In ninety–nine percent of cases, we don't honour takedown requests. Now if you want to find out why, you'll have to read the about pages, because corporate lawyers have such a good sense of humour.
If you're an artist who is honoured with the privilege of my notice, then that means that, above all else, you are an artist whose work deserves to be shared. It means you're a good artist — and not just a good artist, but a great one. For somebody like me, with a standard of quality earned over years of seeing the best the world has to offer, to take your work and show it to the world, is indeed a privilege that so few people earn.
When you say to me and my audience, "I don't want my work to be seen, I don't want to be praised, I don't want free advertising, I don't want to be known, I don't want to be famous, I don't want to be an inspiration, I don't want more commissioners, I don't want to be somebody who other people look up to,"… why did you become an artist at all? You can do personal work, and if it's truly personal, why would you share it?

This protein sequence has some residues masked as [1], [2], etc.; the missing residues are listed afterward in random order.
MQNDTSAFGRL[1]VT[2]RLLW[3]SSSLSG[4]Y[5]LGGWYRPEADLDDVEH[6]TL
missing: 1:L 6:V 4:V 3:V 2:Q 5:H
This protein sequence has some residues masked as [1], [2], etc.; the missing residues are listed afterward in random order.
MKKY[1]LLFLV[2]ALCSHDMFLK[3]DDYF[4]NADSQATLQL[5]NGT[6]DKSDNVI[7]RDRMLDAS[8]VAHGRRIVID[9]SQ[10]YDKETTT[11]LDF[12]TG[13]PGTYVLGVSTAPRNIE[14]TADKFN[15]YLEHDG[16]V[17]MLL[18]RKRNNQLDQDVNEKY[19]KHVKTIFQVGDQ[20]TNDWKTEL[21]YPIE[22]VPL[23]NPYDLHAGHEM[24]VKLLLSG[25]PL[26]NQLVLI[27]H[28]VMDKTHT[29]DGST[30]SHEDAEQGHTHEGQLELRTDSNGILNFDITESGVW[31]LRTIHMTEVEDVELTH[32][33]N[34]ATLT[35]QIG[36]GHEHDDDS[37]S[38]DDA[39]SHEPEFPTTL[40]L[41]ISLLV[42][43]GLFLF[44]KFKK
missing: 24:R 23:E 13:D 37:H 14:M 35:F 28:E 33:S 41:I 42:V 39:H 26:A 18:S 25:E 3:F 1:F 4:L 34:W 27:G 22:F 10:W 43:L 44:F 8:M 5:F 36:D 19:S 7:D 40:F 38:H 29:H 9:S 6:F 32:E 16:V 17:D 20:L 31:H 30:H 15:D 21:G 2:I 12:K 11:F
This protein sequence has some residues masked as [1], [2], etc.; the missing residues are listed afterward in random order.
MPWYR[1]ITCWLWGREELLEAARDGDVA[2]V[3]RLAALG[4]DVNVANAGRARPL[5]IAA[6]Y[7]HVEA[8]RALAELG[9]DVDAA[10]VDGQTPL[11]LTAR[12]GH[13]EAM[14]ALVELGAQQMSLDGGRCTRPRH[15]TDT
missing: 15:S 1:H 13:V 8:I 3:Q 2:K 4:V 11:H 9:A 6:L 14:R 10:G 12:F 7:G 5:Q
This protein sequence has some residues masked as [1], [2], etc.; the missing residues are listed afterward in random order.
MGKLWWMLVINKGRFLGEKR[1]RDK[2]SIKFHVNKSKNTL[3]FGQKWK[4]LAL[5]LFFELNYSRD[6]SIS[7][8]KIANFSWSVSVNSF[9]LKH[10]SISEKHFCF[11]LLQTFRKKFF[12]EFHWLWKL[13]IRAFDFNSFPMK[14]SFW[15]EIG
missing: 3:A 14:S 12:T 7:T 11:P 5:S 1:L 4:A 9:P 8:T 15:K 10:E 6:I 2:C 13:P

The fact of the world, and I'm sorry for having to tell you this, is that culture doesn't stop just because the person who makes that culture says it does. For somebody to make something that the world enjoys, and then take it away from the world because they don't want it to be seen, is against the whole point of making art. It just doesn't fit what artists are supposed to be like. It doesn't help anybody — not the artist, and especially not their fans.
But if you want to be an artist, and I know you want to be an artist because of the extraordinarily good work you do, then you can't expect to be both a good person, and have total control over everything you do. Because the copyright you have is, in reality, a copy privilege. People are free to ignore it if it benefits everybody else; in fact, I am ignoring it. It benefits everybody else.
Copying is an act of love, and so is making new work out of those copies. If you're still not convinced, and if you really don't want to be the person that you've spent so much of your life working towards being, then send an e–mail to firstname.lastname@example.org, and make an incredibly good case as to why you want my work removed. Don't be lazy, don't get mad, and especially don't threaten any legal action. I'm not your lawyer, so I'm not going to tell you why, but the long and short of it is that what we're doing is 100% legal.
Takedown notices sent through any other means will be ignored, and abuse of the system will lead to being blocked. Thank you.